Friday, February 3, 2017
Cadden Trial Brings Back Victim's Anger
By Walter F. Roche Jr.
Ronda Burns, a victim of the 2012 fungal meningitis outbreak, says she has gone through a series of emotions over the more than four years since she was sickened; depression, despair, frustration and anger.
It is that last emotion, anger, that has emerged as she has followed the developments in a Boston, Mass. courtroom.
Barry J. Cadden, the one time president of a booming drug compounding company, is on trial on charges of racketeering and 25 counts of second degree murder. Cadden's now defunct company, the New England Compounding Center, produced the fungus riddled drugs that sickened Ronda and more than 700 others. It killed 76.
Burns was one of 153 Tennessee victims of the outbreak. Sixteen of them died. The outbreak first came to light when a Smyrna patient who had been injected with a contaminated steroid at the Saint Thomas Outpatient Neurosurgical Center died with a diagnosis of fungal meningitis.
Cadden's trial will be followed by trials for nine others charged by a grand jury that investigated the deadly outbreak.
For Burns the ongoing murder trial of the president of the company that caused her illness has brought back the anger.
"I want them to suffer like we did," she said of the defendants.
An activist among the hundreds of living outbreak victims, she started a secret page for 50 other victims to share their stories and emotions.
"It helps us to be able to talk to each other. I feel like I had to start something good for the survivors," Burns said.
The Castalian Springs, Tenn. resident said her back problems first surfaced when she was a junior in high school and went to a chiropractor for treatment of whiplash. Problems resurfaced every few years and she developed sciatica after getting a spinal block in the delivery of her first child in 1992.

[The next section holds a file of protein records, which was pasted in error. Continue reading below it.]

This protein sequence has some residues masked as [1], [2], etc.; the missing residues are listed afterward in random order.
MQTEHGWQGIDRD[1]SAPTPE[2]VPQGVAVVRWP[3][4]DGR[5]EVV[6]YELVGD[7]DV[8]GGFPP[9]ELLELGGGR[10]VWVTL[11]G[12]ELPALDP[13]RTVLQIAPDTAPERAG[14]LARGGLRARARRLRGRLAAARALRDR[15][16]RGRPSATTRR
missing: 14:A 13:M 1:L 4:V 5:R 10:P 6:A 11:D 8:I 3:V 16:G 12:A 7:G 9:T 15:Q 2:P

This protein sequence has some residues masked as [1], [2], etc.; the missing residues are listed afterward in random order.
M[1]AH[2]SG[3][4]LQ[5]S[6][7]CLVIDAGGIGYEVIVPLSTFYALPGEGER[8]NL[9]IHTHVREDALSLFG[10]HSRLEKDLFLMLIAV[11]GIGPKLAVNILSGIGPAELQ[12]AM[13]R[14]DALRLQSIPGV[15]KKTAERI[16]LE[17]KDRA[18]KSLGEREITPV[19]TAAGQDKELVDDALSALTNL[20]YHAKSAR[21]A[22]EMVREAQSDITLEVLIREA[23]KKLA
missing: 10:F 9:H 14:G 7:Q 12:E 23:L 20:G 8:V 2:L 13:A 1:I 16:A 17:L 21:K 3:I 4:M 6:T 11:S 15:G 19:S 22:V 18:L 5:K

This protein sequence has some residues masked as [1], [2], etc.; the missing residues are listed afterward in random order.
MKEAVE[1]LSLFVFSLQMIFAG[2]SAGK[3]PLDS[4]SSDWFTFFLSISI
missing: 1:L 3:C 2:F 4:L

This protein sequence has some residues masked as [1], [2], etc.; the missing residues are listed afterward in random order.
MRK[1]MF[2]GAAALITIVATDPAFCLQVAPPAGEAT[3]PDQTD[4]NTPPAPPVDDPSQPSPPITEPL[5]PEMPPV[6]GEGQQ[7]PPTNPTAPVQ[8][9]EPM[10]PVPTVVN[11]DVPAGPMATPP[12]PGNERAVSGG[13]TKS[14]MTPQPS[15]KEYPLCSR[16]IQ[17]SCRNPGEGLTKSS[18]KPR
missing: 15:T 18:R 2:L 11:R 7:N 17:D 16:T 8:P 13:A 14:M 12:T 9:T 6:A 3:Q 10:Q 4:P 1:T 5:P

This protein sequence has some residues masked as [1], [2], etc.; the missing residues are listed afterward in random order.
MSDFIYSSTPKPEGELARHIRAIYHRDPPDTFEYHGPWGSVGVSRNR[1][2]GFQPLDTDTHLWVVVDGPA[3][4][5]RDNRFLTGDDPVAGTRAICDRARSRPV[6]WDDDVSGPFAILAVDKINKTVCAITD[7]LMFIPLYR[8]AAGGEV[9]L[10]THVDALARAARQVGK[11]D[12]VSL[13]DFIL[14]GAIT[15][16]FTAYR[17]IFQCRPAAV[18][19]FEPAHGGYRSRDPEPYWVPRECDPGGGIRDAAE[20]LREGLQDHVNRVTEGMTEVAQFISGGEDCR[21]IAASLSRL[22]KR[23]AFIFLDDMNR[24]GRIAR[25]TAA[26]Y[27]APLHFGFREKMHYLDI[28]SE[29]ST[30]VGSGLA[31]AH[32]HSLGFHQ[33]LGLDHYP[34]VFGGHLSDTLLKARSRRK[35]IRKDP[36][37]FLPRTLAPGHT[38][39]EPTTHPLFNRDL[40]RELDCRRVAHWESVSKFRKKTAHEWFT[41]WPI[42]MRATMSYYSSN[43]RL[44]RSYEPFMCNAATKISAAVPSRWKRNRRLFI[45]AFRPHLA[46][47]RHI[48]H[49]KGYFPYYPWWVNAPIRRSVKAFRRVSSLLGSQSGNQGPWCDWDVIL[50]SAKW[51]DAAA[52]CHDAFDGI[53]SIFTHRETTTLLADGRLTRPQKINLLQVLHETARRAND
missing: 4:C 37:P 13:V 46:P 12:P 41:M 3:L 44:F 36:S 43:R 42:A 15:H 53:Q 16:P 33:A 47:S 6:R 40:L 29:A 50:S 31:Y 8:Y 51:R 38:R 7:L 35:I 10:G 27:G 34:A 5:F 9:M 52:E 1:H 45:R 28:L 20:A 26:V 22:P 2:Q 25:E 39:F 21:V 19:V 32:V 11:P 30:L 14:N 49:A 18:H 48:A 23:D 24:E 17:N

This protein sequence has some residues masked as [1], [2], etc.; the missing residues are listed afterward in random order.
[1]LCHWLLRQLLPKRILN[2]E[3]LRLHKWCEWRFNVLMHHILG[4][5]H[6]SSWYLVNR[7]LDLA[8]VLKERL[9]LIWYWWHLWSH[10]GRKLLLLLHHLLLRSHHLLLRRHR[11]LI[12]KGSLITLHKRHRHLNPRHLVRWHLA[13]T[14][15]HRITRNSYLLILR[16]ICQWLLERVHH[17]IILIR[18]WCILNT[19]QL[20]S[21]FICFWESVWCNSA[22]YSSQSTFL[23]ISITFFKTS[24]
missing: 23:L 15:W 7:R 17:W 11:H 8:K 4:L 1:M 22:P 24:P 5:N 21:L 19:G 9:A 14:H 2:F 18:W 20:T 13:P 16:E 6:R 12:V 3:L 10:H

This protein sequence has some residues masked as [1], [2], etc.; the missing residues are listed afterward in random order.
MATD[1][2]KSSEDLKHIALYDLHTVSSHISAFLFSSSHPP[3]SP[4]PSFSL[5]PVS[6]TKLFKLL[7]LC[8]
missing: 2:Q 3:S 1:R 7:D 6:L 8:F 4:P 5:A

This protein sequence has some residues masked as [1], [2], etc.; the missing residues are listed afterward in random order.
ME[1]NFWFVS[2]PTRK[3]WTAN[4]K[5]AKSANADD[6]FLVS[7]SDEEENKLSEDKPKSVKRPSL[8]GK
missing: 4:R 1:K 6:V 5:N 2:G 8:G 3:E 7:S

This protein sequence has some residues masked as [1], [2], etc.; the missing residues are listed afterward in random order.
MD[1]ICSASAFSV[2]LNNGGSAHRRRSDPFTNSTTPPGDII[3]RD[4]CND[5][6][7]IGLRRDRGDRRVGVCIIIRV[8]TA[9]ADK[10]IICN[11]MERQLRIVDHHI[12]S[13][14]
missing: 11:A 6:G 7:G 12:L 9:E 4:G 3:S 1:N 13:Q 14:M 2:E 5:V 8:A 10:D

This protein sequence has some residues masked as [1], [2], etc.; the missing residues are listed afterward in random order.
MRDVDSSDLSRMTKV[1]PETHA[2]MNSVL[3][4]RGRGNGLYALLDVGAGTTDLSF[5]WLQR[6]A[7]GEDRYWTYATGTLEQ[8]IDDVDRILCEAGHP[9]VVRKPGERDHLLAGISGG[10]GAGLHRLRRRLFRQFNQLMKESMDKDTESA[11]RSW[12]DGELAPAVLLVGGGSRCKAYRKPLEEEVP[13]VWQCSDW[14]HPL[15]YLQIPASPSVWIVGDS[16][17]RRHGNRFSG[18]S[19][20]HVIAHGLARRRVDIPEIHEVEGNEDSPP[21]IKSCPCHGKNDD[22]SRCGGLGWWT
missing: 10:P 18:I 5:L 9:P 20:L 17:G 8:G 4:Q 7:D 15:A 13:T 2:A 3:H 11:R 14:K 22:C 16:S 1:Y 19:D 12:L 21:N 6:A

It recurred in 2010 and she was diagnosed with arthritis.
"I had arthritis in my spine and it was eating my neck and lumbar discs pretty badly," she said.
She declined a spinal fusion but two years later the sciatica came back with a vengeance.
"It was worse this time. The pain was really bad, " Burns said.
When nothing seemed to help she agreed to have steroid injections, the first on Aug. 17, 2012.
Almost immediately after the shot, she said the pain was worse than ever.
"The pain was horrid," she said.
When she called the doctor, he told her to come in for another injection on Aug.30.
She would later learn that both shots came from lots of fungus laden lots of methylprednisolone acetate from NECC.
She said she was in constant pain and bedridden for most of September and October, when she finally went to the emergency room at the Saint Thomas Hospital.
"It looked like a war zone. Patients were everywhere. They were in the hallway and it was a scary site," she recalled.
After waiting several hours she underwent a lumbar puncture which turned out negative so she was sent home.
She returned two days later and was sent home again.
She said she did not get a final diagnosis of fungal meningitis until early January, 2013 after undergoing an MRI.
"I knew I had it the whole time. I had enough medical training and that voice inside my head kept telling me so," Burns said.
With the diagnosis, Burns began treatment with a powerful antifungal drug with devastating side effects.
"After taking the antifungal (Voriconizole) for two weeks, I couldn't raise my head off the pillow. I felt like I was dying. I actually wanted to die several times during the nine months on that drug," she said.
"I had all the side effects. Nausea was awfully bad. My nails peeled, skin red all the time. I could not be in the sun. I was a hermit for all the nine months," she said.
Still later an abscess was discovered in her spine requiring surgery.
Though improved, Burns still suffers from other after effects of the meningitis and the toxic drugs used to cure it. There's the condition called arachnoiditis and drug induced neuropathy in her feet.
"I try to be happy with the good days. Thank God that I have some good ones. I will never forget what I have been through."